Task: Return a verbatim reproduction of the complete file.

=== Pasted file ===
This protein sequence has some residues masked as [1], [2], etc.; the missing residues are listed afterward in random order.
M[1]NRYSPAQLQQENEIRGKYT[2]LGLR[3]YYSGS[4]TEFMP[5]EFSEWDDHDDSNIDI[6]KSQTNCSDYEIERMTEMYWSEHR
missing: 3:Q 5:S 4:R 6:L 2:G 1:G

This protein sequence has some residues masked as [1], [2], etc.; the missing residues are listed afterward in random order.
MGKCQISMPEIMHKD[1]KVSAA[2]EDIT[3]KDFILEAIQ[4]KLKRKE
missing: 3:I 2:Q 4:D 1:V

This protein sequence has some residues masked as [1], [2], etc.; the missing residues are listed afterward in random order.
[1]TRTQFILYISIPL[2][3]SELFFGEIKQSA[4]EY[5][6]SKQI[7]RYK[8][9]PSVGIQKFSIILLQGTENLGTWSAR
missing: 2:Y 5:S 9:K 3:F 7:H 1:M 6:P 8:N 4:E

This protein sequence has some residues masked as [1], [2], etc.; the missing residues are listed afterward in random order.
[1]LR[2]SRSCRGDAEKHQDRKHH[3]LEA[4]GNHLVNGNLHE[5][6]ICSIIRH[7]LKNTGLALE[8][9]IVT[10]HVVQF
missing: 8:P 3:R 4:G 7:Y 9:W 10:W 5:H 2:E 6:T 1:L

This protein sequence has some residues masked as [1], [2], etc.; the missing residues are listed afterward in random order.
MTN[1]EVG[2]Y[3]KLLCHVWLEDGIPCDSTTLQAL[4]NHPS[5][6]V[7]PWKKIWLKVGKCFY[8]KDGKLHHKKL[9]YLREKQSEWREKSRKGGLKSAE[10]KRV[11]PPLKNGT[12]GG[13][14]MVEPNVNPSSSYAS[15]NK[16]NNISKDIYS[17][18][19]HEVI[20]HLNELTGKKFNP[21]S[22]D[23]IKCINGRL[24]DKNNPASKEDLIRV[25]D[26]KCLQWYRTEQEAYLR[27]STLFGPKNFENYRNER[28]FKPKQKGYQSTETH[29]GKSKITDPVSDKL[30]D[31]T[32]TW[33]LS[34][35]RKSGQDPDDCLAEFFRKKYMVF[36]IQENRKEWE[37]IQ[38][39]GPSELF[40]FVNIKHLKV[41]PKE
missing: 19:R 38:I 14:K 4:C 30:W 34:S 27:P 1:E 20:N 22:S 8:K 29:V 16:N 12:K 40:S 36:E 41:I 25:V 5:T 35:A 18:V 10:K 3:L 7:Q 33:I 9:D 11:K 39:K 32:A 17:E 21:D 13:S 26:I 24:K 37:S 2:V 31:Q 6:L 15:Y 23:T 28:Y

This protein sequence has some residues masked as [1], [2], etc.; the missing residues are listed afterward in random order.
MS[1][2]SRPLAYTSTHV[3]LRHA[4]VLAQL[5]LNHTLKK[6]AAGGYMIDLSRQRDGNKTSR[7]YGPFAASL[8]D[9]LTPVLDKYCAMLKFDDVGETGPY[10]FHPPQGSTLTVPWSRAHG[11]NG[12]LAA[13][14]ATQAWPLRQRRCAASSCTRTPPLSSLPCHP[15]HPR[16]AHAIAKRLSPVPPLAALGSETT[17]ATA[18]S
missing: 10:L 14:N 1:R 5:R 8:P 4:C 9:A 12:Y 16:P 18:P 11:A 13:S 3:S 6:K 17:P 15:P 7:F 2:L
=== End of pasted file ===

This protein sequence has some residues masked as [1], [2], etc.; the missing residues are listed afterward in random order.
M[1]NRYSPAQLQQENEIRGKYT[2]LGLR[3]YYSGS[4]TEFMP[5]EFSEWDDHDDSNIDI[6]KSQTNCSDYEIERMTEMYWSEHR
missing: 3:Q 5:S 4:R 6:L 2:G 1:G

This protein sequence has some residues masked as [1], [2], etc.; the missing residues are listed afterward in random order.
MGKCQISMPEIMHKD[1]KVSAA[2]EDIT[3]KDFILEAIQ[4]KLKRKE
missing: 3:I 2:Q 4:D 1:V

This protein sequence has some residues masked as [1], [2], etc.; the missing residues are listed afterward in random order.
[1]TRTQFILYISIPL[2][3]SELFFGEIKQSA[4]EY[5][6]SKQI[7]RYK[8][9]PSVGIQKFSIILLQGTENLGTWSAR
missing: 2:Y 5:S 9:K 3:F 7:H 1:M 6:P 8:N 4:E

This protein sequence has some residues masked as [1], [2], etc.; the missing residues are listed afterward in random order.
[1]LR[2]SRSCRGDAEKHQDRKHH[3]LEA[4]GNHLVNGNLHE[5][6]ICSIIRH[7]LKNTGLALE[8][9]IVT[10]HVVQF
missing: 8:P 3:R 4:G 7:Y 9:W 10:W 5:H 2:E 6:T 1:L

This protein sequence has some residues masked as [1], [2], etc.; the missing residues are listed afterward in random order.
MTN[1]EVG[2]Y[3]KLLCHVWLEDGIPCDSTTLQAL[4]NHPS[5][6]V[7]PWKKIWLKVGKCFY[8]KDGKLHHKKL[9]YLREKQSEWREKSRKGGLKSAE[10]KRV[11]PPLKNGT[12]GG[13][14]MVEPNVNPSSSYAS[15]NK[16]NNISKDIYS[17][18][19]HEVI[20]HLNELTGKKFNP[21]S[22]D[23]IKCINGRL[24]DKNNPASKEDLIRV[25]D[26]KCLQWYRTEQEAYLR[27]STLFGPKNFENYRNER[28]FKPKQKGYQSTETH[29]GKSKITDPVSDKL[30]D[31]T[32]TW[33]LS[34][35]RKSGQDPDDCLAEFFRKKYMVF[36]IQENRKEWE[37]IQ[38][39]GPSELF[40]FVNIKHLKV[41]PKE
missing: 19:R 38:I 14:K 4:C 30:W 34:S 27:P 1:E 20:N 22:S 8:K 29:V 16:N 12:K 40:S 36:E 41:I 25:V 5:T 35:A 18:V 10:K 3:L 7:Q 33:I 9:D 11:K 39:K 32:A 17:E 21:D 13:S 26:I 24:K 37:S 2:V 31:Q 6:L 15:Y 23:T 28:Y

This protein sequence has some residues masked as [1], [2], etc.; the missing residues are listed afterward in random order.
MS[1][2]SRPLAYTSTHV[3]LRHA[4]VLAQL[5]LNHTLKK[6]AAGGYMIDLSRQRDGNKTSR[7]YGPFAASL[8]D[9]LTPVLDKYCAMLKFDDVGETGPY[10]FHPPQGSTLTVPWSRAHG[11]NG[12]LAA[13][14]ATQAWPLRQRRCAASSCTRTPPLSSLPCHP[15]HPR[16]AHAIAKRLSPVPPLAALGSETT[17]ATA[18]S
missing: 10:L 14:N 1:R 5:R 8:P 4:C 9:A 12:Y 16:P 18:P 11:A 13:S 3:S 6:K 17:P 15:P 7:F 2:L